NTSB Identification: ERA11FA493
14 CFR Part 91: General Aviation
Accident occurred Saturday, September 17, 2011 in Greenville, ME
Probable Cause Approval Date: 09/05/2013
Aircraft: CESSNA 172M, registration: N9932V
Injuries: 1 Fatal.

NTSB investigators either traveled in support of this investigation or conducted a significant amount of investigative work without any travel, and used data obtained from various sources to prepare this aircraft accident report.

On the morning of the accident, the airplane was observed circling at low altitude in a left turn about 1 mile southwest of the departure airport with the pilot visibly waving at people on the ground. During the third and last circle, the airplane pitched nose up, decelerated, then pitched nose down steeply and descended toward the ground. The airplane then rotated to the left with its nose still pointed down, turned about 180 degrees from its original direction of travel, then disappeared from view. Moments later the sound of an impact was heard.

Postaccident examination of the airplane and engine did not reveal any evidence of preimpact malfunctions or failures that would have precluded normal operation.

Toxicological testing of the pilot revealed the presence of carbon monoxide in his blood; however, the carbon monoxide level was consistent with a heavy smoking habit. Tetrahydrocannabinol (THC) (marijuana) was also detected in his lungs but not in his blood, and THC corboxylic acid was detected in his urine, liver, and lungs. However, the THC findings were consistent with a remote usage of marijuana (that is, not immediately before flight), and the absence of THC in his blood indicated that the pilot was likely not impaired.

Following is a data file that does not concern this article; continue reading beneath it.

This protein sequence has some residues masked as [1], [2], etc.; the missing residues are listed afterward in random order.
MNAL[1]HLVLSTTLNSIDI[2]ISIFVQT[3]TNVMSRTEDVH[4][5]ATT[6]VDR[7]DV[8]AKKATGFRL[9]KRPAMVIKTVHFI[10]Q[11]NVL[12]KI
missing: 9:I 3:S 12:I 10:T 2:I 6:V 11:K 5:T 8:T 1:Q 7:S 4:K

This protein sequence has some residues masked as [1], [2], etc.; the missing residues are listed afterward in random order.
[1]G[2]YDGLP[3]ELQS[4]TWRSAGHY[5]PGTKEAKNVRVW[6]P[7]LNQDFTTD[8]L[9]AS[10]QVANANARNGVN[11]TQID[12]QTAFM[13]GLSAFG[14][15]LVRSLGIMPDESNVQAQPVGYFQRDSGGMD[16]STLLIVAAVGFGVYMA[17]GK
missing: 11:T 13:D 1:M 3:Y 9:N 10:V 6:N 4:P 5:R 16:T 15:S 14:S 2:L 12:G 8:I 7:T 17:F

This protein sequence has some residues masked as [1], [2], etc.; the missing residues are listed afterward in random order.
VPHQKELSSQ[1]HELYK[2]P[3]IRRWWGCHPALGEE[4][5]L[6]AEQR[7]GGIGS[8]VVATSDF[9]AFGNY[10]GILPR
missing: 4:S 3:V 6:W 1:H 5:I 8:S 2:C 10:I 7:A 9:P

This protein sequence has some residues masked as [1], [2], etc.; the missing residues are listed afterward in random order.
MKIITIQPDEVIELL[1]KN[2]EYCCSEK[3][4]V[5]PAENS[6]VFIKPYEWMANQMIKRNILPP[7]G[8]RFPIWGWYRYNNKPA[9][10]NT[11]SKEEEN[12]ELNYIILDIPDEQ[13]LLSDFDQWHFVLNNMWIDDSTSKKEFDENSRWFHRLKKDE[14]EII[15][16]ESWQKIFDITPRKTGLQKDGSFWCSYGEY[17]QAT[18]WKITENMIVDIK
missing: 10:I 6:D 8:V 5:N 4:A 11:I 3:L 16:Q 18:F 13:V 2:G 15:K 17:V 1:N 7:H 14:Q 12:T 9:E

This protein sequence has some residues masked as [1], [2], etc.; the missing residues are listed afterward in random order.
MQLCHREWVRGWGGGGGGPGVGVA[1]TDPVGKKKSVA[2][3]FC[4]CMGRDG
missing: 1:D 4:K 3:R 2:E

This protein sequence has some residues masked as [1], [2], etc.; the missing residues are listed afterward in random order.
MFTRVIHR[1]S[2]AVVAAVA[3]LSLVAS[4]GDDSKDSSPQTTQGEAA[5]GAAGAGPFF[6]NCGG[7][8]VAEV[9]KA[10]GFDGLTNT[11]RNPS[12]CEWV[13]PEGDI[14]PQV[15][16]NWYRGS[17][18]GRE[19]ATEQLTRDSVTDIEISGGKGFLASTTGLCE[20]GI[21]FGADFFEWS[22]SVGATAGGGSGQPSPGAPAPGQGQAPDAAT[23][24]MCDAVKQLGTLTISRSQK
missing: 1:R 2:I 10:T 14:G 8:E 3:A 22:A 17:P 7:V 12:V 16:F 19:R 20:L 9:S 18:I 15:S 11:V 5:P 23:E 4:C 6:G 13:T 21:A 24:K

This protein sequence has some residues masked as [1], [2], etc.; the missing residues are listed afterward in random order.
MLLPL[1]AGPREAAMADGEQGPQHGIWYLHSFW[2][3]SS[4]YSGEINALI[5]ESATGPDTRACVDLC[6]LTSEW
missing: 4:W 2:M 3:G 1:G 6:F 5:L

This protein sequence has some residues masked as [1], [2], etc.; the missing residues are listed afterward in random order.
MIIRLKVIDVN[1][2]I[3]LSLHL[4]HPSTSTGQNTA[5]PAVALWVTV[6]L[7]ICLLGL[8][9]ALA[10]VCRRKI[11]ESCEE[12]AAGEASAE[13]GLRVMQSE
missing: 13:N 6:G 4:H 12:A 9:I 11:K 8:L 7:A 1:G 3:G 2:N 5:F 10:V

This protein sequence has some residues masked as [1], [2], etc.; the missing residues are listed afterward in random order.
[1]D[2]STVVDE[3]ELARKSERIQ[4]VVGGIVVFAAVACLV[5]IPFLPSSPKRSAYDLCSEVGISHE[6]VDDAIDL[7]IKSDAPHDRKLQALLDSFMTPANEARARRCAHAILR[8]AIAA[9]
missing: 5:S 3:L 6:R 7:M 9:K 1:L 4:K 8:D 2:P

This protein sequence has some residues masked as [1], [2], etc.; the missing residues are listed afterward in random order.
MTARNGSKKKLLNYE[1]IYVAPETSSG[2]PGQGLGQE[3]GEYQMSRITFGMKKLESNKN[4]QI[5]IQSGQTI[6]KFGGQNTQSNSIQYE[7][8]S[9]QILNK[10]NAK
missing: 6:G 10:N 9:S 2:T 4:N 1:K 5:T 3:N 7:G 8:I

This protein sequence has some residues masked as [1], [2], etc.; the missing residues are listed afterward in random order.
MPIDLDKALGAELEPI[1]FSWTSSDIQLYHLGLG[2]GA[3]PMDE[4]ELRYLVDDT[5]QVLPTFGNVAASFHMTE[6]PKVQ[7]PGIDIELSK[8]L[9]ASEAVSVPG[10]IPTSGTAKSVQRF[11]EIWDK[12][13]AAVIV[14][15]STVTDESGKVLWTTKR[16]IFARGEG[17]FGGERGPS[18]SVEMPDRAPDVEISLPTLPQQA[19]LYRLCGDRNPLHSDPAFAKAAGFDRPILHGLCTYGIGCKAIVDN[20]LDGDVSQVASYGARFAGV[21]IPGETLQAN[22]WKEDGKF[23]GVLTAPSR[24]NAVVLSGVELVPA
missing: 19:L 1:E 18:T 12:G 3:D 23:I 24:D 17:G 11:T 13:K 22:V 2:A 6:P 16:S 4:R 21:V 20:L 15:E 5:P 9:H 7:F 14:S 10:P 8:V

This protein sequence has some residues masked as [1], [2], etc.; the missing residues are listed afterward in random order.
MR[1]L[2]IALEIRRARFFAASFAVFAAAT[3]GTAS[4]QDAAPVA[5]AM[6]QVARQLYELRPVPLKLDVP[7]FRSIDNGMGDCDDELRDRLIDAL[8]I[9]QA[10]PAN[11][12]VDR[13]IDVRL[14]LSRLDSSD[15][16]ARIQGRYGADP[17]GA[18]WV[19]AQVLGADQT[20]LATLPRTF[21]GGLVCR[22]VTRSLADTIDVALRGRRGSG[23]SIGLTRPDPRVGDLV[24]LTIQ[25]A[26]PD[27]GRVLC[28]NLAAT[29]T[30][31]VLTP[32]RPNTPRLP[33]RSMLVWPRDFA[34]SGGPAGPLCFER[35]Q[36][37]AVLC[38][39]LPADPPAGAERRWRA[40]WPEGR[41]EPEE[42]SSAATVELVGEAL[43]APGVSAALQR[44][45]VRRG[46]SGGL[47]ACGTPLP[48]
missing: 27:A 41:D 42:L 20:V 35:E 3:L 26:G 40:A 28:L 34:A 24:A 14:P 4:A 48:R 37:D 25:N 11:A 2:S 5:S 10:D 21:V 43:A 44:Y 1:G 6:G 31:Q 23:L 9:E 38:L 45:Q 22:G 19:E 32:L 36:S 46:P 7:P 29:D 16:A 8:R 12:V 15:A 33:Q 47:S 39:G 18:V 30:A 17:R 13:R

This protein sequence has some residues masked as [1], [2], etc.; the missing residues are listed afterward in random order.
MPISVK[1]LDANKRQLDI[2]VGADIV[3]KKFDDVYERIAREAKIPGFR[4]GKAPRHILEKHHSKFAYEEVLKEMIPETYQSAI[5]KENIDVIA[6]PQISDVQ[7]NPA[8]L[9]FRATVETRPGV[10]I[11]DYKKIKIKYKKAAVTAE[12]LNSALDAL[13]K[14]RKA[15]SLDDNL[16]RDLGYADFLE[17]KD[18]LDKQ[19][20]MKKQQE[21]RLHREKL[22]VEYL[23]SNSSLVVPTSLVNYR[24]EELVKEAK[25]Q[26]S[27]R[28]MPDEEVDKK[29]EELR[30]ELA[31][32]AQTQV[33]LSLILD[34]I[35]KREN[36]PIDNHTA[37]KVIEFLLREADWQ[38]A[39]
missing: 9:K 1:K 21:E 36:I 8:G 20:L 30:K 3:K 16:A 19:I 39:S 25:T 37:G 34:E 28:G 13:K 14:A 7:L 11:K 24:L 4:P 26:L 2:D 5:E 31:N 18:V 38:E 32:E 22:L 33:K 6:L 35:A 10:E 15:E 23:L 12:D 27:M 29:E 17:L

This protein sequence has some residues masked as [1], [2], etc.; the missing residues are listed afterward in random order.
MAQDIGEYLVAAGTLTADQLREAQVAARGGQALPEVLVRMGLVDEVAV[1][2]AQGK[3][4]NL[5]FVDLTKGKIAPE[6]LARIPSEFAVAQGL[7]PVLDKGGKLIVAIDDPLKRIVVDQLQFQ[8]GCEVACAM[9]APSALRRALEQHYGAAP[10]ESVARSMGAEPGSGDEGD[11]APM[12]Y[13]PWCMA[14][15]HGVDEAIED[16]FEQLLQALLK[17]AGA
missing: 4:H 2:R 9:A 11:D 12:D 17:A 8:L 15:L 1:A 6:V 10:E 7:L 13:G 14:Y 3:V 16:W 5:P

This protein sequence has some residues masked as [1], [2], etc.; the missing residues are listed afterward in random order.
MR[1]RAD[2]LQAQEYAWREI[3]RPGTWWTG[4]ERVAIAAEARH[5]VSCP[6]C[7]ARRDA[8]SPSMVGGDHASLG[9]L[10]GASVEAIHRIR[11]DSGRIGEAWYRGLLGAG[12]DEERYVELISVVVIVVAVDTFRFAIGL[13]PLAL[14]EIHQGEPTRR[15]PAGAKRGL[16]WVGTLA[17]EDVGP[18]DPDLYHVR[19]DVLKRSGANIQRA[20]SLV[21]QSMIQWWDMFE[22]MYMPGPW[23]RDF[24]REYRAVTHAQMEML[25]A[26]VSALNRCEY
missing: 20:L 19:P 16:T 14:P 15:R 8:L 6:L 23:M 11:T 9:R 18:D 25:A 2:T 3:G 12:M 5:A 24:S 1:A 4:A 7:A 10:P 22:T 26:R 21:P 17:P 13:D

Download of a portable GPS discovered in the wreckage confirmed the witness' observations of the airplaneā€™s flightpath and that the pilot was maneuvering at low altitude (less than 500 feet above ground level) when the airplane decelerated below its aerodynamic stall speed and entered a spin. Review of manufacturer's published data indicated that altitude loss during a stall recovery could be as much as 250 feet, and 1,000 feet of altitude loss for a one-turn spin and recovery could be expected.

The National Transportation Safety Board determines the probable cause(s) of this accident to be:

The pilot's failure to maintain adequate airspeed while manuevering at low altitude, which resulted in an aerodynamic stall/spin and subsequent impact with terrain.

Full narrative available

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